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Blog Tour Review - Service Model by Adrian Tchaikovsky

Blog Tour Review - Service Model by Adrian Tchaikovsky To fix the world they first must break it further. Humanity is a dying breed, utterly reliant on artificial labor and service. When a domesticated robot gets a nasty little idea downloaded into their core programming, they murder their owner. The robot then discovers they can also do something else they never did before: run away. After fleeing the household, they enter a wider world they never knew existed, where the age-old hierarchy of humans at the top is disintegrating, and a robot ecosystem devoted to human wellbeing is finding a new purpose. There is so much to love in Service Model, but one of the things I most love about it is the peculiar blend of charming innocence and insightful cynicism. Uncharles the domestic robot is such a simple soul (though he would state that he has no soul and this is an inaccurate description). He approaches the end of the world with optimism and hope, or whatever equivalent to these emotions h

Blog Tour Review - Bridget Vanderpuff and the Great Airship Robbery by Martin Stewart

 Blog Tour Review - Bridget Vanderpuff and the Great Airship Robbery by Martin Stewart

Someone has stolen Mr Vanderpuff's golden whisk!

If Bridget and her new friend Stacy don't find it by midnight, the world's best baker will never mix again.

And – as the girls chase a chain of impossible puzzles through the secrets and shadows of Paris – Tom and Pascal find skulduggery afoot in Belle-on-Sea…

Can Bridget and her friends crack the case and save the bake shop in time?

This is another fun, whimsical adventure for the wonderful Bridget and her friends.

This time she's off on her travels with Mr Vanderpuff, heading to Paris for a renowned baking competition, leaving Tom and Pascal behind to look after the bakery. Along the way she meets the lovely Clementine, and learns that family and acceptance can appear at surprising times. I absolutely loved a phrase in there about how Clem had a space in her heart waiting for Bridget to fill it, and it's so lovely seeing her go from the despair of the orphanage to developing this strong sense of family.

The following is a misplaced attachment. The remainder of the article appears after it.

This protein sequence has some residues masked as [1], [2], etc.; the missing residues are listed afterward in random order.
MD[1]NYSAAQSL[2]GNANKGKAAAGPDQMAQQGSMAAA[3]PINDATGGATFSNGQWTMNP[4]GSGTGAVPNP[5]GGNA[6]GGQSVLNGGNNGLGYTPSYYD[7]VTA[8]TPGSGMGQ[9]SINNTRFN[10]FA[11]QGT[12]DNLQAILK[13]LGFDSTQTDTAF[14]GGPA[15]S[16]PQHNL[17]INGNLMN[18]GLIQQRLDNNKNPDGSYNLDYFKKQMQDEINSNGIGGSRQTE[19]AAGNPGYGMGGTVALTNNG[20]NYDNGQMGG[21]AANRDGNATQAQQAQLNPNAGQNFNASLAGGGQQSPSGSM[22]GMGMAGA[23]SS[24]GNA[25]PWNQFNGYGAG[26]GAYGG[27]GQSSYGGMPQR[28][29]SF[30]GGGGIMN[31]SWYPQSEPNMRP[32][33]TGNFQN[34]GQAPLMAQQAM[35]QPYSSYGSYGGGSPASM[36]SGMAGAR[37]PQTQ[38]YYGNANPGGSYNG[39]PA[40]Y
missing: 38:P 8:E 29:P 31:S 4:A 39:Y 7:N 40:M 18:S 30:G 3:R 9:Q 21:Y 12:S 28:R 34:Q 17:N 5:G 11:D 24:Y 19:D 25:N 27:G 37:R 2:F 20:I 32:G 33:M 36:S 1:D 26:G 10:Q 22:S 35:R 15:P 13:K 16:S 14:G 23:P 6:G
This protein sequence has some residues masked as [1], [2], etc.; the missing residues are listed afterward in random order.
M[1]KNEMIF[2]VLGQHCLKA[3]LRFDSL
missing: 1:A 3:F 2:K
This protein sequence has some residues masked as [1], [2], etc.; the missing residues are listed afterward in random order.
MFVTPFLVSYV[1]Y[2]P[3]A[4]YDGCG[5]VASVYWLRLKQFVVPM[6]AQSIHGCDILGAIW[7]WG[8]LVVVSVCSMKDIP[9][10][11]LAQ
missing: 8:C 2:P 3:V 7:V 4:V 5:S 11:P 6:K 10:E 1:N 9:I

Of course, it's not all smooth sailing. Book two introduced a sinister society, the Meanies, and this book really shows us a lot more of these horrible people trying to eradicate fun and happiness. There are plenty of nefarious deeds, both home and abroad, and both Bridget and Tom are kept busy trying to foil them.

Bridget continues to be a joy, with her optimism and cleverness and her wonderful gadgets. It's a lot of fun watching her exploring Paris and seeing her with her new friend Stacy. And back in Belle-on-Sea it's great seeing Tom grow from the role of sidekick to having to stop a Meanie attack with Pascal.

Throughout the book we're also treated to descriptions of the most amazing bakes, though this has been slightly toned down to make way for more mystery and adventure as Bridget uses her inventions and cleverness to race around Paris saving the day from the Meanies.

The illustrations by David Habben continue to be gorgeous additions to the story and felt a lot less repetitive this time. In book two I was getting frustrated at seeing the same illustrations again and again, resized and cropped. I didn't really notice it in book three, I'm pleased to say.

With the addition of another secret society and further travels into Europe, Bridget Vanderpuff looks set to continue for some time. I'm looking forward to seeing where it goes!


Bridget Vanderpuff and the Great Airship Robbery by Martin Stewart is out now, published by Zephyr Books. 

I was given a review copy in return for an honest review and participation in this ed_pr blog tour.


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